Our Research
Pubs! Pubs! Pubs! Print E-mail

Publications that is!  TGI is proud to be continuing its commitment to knowledge creation and information sharing with three new publications in 2014. These publications were developed by TGI’s community-based participatory research team and reflect our work in the classroom and in the community.  Descriptions for each publication are below.  If you are interested in learning more about these publications or would like a copy, please contact Elizabeth Marlow at This e-mail address is being protected from spambots. You need JavaScript enabled to view it

Nurses, Formerly Incarcerated Adults, and Gadamer: Phronesis and the Socratic Dialectic, published in Nursing Philosophy (2014)

This paper describes the first phase of an on-going education and research project guided by three main intentions: 1) to create opportunities for phronesis in the classroom; 2) to develop new understandings about phronesis as it relates to nursing care generally and to caring for specific groups, like formerly incarcerated adults; and 3) to provide an opportunity for formerly incarcerated adults and graduate nursing students to participate in a dialectical conversation about ethical knowing. Gadamer’s writings on practical philosophy, phronesis, and the Socratic dialectic provide the philosophical foundation and framework for the project.  The first phase in the project was a four-hour class within a graduate-level health promotion course during which 30 nursing students and 3 formerly incarcerated panelists engaged in a dialectic conversation about what it means to care for formerly incarcerated adults in a meaningful way. After the class, two focus groups were conducted, one with the students and one with the formerly incarcerated panelists.  Findings articulated participants’ prejudices and assumptions prior to the class, expanded sense of phronesis, and ability to consider nursing practice within a larger ethical framework.  Panelists and students left the class with a deeper understanding of one another and expressed an openness towards continued dialectic conversations together. Use of the Socratic dialectic within nursing curricula reflects a current and critical trend in nursing education to bring non-epistemologic forms of knowledge into the classroom.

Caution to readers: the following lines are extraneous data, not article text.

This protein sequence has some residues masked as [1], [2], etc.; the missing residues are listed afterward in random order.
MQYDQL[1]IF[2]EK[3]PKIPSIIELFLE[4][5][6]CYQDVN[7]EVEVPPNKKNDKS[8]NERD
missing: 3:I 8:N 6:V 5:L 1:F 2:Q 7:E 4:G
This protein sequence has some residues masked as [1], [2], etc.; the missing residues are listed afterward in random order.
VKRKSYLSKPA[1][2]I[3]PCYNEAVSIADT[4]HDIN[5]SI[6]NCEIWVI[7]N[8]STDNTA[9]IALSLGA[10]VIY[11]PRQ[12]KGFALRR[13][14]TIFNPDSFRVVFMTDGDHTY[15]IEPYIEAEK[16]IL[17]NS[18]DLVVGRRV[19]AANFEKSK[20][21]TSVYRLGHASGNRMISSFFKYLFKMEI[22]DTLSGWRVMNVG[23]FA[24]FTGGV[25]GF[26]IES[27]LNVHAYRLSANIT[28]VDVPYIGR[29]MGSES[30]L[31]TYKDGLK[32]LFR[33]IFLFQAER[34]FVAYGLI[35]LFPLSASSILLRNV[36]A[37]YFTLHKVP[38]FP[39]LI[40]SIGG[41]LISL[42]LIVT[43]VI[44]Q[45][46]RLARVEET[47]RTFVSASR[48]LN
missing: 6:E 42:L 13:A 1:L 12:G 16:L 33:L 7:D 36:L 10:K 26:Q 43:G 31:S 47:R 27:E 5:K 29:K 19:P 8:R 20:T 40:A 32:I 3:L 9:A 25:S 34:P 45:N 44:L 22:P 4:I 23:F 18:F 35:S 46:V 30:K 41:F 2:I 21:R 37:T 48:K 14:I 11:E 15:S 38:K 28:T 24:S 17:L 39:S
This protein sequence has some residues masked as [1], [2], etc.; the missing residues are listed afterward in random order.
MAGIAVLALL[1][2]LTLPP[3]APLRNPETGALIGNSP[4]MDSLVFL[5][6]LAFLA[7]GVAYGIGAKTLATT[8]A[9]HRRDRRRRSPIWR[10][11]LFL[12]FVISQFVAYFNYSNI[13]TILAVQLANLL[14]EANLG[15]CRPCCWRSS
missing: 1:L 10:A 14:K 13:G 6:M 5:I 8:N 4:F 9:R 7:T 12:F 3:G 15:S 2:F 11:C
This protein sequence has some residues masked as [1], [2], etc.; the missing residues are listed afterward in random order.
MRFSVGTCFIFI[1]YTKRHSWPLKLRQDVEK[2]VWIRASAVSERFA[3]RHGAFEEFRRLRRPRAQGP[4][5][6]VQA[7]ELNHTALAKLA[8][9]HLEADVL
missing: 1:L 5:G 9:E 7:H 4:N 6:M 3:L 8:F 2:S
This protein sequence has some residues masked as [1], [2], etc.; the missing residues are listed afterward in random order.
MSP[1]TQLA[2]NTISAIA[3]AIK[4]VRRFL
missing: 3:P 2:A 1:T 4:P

Peer Mentoring for Male Parolees: A CBPR Pilot Study, accepted for publication in Progress in Community Health Partnerships: Research, Education, and Action (2015)

Background: Formerly incarcerated adults are impoverished, have high rates of substance use disorders, and long histories of imprisonment. This paper describes the development of a peer mentoring program for formerly incarcerated adults and the pilot study designed to evaluate it. The research team, which included formerly incarcerated adults and academic researchers, developed the peer-mentoring program to support formerly incarcerated adults’ transition to the community after prison.  Objectives: The purpose of the pilot evaluation study was to: 1) assess the feasibility of implementing a peer-based intervention for recently-released men developed using a Community-Based Participatory Research (CBPR) approach; 2) establish preliminary data on the program’s impact on coping, self-esteem, abstinence self-efficacy, social support, and participation in 12-step meetings; and 3) establish a CBPR team of formerly incarcerated adults and academic researchers to develop, implement, and test interventions for this population. Method: This pilot evaluation study employed a mixed-methods approach with a single group pre/post test design with 20 men on parole released from prison within the last 30 days. Results: Quantitative findings showed significant improvement on two Abstinence Self-Efficacy subscales, Negative Affect and Habitual Craving. Qualitative findings revealed the relevance and acceptance of peer mentoring for this population. Conclusions: This study demonstrated the feasibility and import of involving formerly incarcerated adults in the design, implementation, and testing of interventions intended to support their reintegration efforts.